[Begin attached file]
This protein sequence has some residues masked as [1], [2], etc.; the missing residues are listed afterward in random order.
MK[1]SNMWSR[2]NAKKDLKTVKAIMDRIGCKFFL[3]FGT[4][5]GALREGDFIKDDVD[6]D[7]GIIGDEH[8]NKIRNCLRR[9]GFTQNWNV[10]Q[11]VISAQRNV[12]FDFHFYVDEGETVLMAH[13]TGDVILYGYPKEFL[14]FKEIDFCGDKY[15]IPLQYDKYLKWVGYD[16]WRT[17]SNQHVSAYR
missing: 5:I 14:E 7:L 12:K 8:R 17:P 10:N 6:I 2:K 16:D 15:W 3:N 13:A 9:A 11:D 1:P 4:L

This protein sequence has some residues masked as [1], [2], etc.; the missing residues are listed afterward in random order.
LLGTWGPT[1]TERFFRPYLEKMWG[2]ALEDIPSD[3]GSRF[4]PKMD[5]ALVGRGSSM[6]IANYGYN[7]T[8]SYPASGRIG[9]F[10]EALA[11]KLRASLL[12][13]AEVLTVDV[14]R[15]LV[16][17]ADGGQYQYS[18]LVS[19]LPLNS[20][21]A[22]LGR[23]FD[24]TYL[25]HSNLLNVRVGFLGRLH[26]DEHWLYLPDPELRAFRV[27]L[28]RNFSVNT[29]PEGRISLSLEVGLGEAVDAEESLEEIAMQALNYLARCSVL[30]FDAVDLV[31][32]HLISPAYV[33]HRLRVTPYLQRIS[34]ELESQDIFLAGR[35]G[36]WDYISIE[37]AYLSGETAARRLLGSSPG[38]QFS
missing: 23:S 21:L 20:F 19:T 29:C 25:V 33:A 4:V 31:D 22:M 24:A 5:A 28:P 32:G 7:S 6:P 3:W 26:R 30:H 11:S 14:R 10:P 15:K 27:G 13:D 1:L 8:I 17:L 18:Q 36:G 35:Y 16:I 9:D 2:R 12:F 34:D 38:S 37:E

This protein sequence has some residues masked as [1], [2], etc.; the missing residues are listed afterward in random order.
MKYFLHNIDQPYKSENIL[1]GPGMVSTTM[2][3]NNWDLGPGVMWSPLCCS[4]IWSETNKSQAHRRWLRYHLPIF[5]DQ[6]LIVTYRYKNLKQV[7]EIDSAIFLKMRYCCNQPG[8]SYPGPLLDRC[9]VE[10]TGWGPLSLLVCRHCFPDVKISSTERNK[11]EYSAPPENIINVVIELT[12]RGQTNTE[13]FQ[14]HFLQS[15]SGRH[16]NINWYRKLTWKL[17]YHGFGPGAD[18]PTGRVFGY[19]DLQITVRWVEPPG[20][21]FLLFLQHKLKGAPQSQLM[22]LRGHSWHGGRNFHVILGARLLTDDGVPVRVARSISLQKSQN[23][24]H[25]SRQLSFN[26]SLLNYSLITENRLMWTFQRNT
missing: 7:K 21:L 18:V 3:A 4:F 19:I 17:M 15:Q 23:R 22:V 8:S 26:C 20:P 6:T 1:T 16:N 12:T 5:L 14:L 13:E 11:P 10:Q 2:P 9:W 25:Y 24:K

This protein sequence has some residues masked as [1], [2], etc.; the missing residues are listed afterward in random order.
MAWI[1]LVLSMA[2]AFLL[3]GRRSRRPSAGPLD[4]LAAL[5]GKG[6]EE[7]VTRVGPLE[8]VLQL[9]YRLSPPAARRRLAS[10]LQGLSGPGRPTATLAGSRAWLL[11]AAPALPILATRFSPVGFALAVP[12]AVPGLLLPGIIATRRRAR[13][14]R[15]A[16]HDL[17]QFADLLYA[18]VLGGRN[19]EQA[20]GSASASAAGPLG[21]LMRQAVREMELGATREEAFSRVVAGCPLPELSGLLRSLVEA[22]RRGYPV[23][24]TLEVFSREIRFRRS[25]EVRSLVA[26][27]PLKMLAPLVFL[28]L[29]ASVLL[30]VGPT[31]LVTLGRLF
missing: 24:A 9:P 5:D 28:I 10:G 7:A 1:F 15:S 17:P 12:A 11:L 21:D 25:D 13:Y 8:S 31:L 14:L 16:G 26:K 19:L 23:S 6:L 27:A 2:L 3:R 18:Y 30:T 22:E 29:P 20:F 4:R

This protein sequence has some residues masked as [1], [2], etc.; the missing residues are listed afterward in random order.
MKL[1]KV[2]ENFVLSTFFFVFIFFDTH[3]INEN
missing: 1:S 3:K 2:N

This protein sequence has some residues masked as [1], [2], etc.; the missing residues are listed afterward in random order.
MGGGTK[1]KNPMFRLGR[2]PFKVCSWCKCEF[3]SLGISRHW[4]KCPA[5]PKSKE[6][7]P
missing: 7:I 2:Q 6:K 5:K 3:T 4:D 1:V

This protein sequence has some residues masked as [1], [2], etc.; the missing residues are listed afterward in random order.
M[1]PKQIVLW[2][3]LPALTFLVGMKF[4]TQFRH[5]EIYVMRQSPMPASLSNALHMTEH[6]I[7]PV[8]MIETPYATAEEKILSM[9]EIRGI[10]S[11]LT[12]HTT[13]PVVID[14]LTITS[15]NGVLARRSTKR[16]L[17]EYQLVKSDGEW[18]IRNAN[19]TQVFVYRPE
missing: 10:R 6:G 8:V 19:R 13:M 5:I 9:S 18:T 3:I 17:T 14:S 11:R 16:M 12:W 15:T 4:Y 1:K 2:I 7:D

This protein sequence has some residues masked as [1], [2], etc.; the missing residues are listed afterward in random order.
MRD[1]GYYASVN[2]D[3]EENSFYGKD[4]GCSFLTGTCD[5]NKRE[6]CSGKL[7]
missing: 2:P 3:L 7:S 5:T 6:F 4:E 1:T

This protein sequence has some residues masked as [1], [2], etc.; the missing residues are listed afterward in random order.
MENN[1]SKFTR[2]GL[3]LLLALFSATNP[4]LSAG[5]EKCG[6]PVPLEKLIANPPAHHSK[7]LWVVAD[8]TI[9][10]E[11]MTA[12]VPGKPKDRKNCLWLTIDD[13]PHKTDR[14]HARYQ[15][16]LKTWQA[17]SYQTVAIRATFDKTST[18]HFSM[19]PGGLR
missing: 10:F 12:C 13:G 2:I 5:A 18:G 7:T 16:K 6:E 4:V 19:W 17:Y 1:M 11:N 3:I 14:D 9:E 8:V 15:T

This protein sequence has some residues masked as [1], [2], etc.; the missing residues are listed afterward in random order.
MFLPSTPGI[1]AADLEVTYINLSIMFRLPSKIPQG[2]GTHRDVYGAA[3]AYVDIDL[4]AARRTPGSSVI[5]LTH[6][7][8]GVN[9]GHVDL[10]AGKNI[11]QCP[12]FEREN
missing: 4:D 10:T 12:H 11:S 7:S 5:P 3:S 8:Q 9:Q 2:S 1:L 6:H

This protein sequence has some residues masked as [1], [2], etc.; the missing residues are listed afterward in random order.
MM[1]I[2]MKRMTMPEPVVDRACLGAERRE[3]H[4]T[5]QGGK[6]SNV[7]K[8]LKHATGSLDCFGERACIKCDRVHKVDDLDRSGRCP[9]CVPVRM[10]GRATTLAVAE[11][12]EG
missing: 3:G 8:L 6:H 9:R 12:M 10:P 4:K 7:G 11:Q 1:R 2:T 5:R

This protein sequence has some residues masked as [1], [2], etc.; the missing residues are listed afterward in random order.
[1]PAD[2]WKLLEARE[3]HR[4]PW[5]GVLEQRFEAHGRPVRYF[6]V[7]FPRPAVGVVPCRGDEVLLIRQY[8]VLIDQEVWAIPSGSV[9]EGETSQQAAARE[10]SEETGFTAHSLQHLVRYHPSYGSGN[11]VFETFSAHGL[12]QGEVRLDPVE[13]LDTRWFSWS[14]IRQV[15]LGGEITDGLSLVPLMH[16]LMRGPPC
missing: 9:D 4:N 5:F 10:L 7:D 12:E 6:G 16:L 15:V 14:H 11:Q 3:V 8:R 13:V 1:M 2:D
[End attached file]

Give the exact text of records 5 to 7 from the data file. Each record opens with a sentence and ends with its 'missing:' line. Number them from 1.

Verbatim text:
This protein sequence has some residues masked as [1], [2], etc.; the missing residues are listed afterward in random order.
MKL[1]KV[2]ENFVLSTFFFVFIFFDTH[3]INEN
missing: 1:S 3:K 2:N

This protein sequence has some residues masked as [1], [2], etc.; the missing residues are listed afterward in random order.
MGGGTK[1]KNPMFRLGR[2]PFKVCSWCKCEF[3]SLGISRHW[4]KCPA[5]PKSKE[6][7]P
missing: 7:I 2:Q 6:K 5:K 3:T 4:D 1:V

This protein sequence has some residues masked as [1], [2], etc.; the missing residues are listed afterward in random order.
M[1]PKQIVLW[2][3]LPALTFLVGMKF[4]TQFRH[5]EIYVMRQSPMPASLSNALHMTEH[6]I[7]PV[8]MIETPYATAEEKILSM[9]EIRGI[10]S[11]LT[12]HTT[13]PVVID[14]LTITS[15]NGVLARRSTKR[16]L[17]EYQLVKSDGEW[18]IRNAN[19]TQVFVYRPE
missing: 10:R 6:G 8:V 19:R 13:M 5:I 9:S 18:T 3:I 17:T 14:S 11:R 16:M 12:W 15:T 4:Y 1:K 2:I 7:D